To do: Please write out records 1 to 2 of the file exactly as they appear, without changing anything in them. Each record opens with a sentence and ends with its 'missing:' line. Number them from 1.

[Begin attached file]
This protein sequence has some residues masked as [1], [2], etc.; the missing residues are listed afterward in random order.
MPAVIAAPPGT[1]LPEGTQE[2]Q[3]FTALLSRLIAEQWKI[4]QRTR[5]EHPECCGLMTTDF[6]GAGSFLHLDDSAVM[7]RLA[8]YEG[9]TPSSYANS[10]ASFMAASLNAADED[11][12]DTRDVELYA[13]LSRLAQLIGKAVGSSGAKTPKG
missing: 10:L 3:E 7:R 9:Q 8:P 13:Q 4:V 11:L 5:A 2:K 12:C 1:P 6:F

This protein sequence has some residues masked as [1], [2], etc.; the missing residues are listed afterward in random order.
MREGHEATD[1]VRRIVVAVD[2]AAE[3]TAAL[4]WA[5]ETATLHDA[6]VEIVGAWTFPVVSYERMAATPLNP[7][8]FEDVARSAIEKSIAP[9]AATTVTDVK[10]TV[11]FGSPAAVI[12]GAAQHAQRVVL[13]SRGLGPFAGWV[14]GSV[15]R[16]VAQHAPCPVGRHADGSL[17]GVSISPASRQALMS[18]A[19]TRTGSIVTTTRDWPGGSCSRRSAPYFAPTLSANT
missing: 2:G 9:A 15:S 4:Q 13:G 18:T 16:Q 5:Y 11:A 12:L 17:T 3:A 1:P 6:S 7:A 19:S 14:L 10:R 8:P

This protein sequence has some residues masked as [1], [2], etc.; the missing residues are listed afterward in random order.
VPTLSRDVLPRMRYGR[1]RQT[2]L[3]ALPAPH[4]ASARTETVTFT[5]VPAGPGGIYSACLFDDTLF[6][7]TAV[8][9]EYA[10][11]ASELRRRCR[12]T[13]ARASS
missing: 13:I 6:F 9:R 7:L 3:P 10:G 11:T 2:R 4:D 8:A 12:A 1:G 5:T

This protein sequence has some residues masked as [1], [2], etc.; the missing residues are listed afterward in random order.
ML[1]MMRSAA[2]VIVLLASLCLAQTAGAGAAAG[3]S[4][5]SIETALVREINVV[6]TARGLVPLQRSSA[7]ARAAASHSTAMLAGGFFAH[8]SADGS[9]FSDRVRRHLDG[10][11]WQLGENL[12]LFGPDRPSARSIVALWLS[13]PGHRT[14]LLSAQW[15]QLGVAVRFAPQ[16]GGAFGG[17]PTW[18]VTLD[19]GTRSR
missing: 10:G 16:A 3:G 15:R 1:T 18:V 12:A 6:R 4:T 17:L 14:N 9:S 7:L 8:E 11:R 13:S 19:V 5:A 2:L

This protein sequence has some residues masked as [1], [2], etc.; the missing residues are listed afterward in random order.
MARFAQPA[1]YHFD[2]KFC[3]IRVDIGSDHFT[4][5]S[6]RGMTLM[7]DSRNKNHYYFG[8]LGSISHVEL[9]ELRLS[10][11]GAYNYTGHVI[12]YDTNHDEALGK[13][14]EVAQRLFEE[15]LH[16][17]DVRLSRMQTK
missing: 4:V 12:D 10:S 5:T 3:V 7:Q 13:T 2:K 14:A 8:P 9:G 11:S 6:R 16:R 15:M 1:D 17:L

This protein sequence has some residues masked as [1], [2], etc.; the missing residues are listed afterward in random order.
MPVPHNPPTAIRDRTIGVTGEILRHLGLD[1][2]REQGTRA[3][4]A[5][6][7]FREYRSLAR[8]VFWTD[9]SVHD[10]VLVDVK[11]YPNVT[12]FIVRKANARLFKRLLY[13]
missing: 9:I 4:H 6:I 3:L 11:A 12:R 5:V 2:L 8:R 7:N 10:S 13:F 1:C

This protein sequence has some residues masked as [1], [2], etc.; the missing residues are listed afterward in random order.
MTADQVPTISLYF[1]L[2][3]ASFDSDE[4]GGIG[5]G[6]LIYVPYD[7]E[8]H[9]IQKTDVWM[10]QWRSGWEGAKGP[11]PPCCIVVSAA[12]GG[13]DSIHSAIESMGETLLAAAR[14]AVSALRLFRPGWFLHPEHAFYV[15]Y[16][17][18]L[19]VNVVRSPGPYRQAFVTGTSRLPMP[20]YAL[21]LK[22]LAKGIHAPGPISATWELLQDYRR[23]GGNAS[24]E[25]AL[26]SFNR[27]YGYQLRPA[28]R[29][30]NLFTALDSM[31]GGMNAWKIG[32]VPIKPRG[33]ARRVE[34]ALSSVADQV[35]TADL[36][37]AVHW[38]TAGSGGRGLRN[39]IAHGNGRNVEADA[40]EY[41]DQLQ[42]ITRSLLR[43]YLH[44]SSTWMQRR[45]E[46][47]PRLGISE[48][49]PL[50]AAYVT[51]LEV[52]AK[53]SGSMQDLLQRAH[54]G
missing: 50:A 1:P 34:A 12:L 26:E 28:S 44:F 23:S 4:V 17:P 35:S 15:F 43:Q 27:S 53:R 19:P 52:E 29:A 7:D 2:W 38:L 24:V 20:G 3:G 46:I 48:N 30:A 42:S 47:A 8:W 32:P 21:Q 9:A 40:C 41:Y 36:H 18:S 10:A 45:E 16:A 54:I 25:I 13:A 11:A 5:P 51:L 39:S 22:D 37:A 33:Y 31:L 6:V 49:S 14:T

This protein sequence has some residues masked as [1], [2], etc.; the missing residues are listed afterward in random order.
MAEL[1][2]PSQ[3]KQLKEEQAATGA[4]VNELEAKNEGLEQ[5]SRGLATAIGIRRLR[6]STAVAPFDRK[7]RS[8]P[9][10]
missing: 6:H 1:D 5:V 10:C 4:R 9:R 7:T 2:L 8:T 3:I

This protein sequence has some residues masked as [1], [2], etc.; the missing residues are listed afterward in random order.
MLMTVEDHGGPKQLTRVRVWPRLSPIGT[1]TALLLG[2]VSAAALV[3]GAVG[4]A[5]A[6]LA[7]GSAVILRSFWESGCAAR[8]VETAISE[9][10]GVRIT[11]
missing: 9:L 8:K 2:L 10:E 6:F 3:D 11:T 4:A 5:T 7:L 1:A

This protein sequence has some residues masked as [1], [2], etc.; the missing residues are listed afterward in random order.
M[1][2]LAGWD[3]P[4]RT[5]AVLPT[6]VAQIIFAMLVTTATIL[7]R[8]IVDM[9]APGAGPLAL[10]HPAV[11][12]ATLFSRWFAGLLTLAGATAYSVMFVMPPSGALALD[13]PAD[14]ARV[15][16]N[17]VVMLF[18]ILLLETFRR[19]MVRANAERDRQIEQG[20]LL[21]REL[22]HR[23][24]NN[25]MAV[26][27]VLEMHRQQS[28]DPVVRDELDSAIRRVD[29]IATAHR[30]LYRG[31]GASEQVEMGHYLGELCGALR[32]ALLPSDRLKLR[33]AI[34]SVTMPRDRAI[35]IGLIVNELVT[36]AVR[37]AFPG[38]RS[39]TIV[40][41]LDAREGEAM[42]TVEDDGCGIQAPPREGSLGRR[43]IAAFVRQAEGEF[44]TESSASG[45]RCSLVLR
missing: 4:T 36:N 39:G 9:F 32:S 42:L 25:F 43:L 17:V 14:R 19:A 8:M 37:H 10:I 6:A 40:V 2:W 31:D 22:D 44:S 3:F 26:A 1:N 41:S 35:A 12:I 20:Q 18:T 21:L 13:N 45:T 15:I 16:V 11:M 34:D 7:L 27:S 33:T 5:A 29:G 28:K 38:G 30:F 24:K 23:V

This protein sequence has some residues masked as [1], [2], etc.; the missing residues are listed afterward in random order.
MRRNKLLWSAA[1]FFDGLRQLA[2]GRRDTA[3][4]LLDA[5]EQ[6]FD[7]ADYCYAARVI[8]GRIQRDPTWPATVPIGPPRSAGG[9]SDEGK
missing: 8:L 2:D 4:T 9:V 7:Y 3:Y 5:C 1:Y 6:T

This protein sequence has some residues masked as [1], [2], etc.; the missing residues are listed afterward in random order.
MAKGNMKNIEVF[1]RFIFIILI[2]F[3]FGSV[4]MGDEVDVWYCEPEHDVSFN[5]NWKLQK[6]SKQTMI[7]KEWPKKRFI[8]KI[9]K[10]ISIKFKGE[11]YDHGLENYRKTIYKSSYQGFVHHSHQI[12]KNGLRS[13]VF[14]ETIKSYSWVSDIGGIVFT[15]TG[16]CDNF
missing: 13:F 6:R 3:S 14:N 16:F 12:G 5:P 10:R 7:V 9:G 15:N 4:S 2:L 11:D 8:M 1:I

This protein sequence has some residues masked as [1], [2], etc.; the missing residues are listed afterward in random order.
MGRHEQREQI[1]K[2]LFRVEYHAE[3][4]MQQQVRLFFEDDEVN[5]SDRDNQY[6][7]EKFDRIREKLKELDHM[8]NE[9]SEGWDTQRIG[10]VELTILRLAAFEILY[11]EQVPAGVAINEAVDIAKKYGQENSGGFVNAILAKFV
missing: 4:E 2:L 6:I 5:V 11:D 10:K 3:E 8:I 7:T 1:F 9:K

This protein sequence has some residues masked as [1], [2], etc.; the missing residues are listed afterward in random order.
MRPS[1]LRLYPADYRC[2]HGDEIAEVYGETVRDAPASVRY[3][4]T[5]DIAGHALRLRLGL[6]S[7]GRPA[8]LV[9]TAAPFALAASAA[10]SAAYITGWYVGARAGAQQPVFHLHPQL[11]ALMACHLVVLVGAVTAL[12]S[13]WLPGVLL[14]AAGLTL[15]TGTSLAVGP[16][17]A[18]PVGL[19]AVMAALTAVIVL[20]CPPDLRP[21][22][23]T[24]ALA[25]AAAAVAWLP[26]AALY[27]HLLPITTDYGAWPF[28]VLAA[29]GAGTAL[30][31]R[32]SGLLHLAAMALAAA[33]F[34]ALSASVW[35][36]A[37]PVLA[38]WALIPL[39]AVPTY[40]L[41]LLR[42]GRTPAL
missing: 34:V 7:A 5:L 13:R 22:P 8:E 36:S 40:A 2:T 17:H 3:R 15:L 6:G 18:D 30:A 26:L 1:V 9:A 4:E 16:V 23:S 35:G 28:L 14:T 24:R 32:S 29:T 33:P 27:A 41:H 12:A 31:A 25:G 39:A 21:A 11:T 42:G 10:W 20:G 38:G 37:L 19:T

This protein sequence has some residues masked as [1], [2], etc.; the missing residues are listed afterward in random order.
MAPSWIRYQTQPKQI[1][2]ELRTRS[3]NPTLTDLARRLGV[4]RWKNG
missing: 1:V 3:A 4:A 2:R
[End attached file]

This protein sequence has some residues masked as [1], [2], etc.; the missing residues are listed afterward in random order.
MPAVIAAPPGT[1]LPEGTQE[2]Q[3]FTALLSRLIAEQWKI[4]QRTR[5]EHPECCGLMTTDF[6]GAGSFLHLDDSAVM[7]RLA[8]YEG[9]TPSSYANS[10]ASFMAASLNAADED[11][12]DTRDVELYA[13]LSRLAQLIGKAVGSSGAKTPKG
missing: 10:L 3:E 7:R 9:Q 8:P 13:Q 4:V 11:L 5:A 2:K 12:C 1:P 6:F

This protein sequence has some residues masked as [1], [2], etc.; the missing residues are listed afterward in random order.
MREGHEATD[1]VRRIVVAVD[2]AAE[3]TAAL[4]WA[5]ETATLHDA[6]VEIVGAWTFPVVSYERMAATPLNP[7][8]FEDVARSAIEKSIAP[9]AATTVTDVK[10]TV[11]FGSPAAVI[12]GAAQHAQRVVL[13]SRGLGPFAGWV[14]GSV[15]R[16]VAQHAPCPVGRHADGSL[17]GVSISPASRQALMS[18]A[19]TRTGSIVTTTRDWPGGSCSRRSAPYFAPTLSANT
missing: 2:G 9:A 15:S 4:Q 13:G 18:T 16:Q 5:Y 11:A 12:L 17:T 3:A 1:P 6:S 7:A 19:S 14:L 10:R 8:P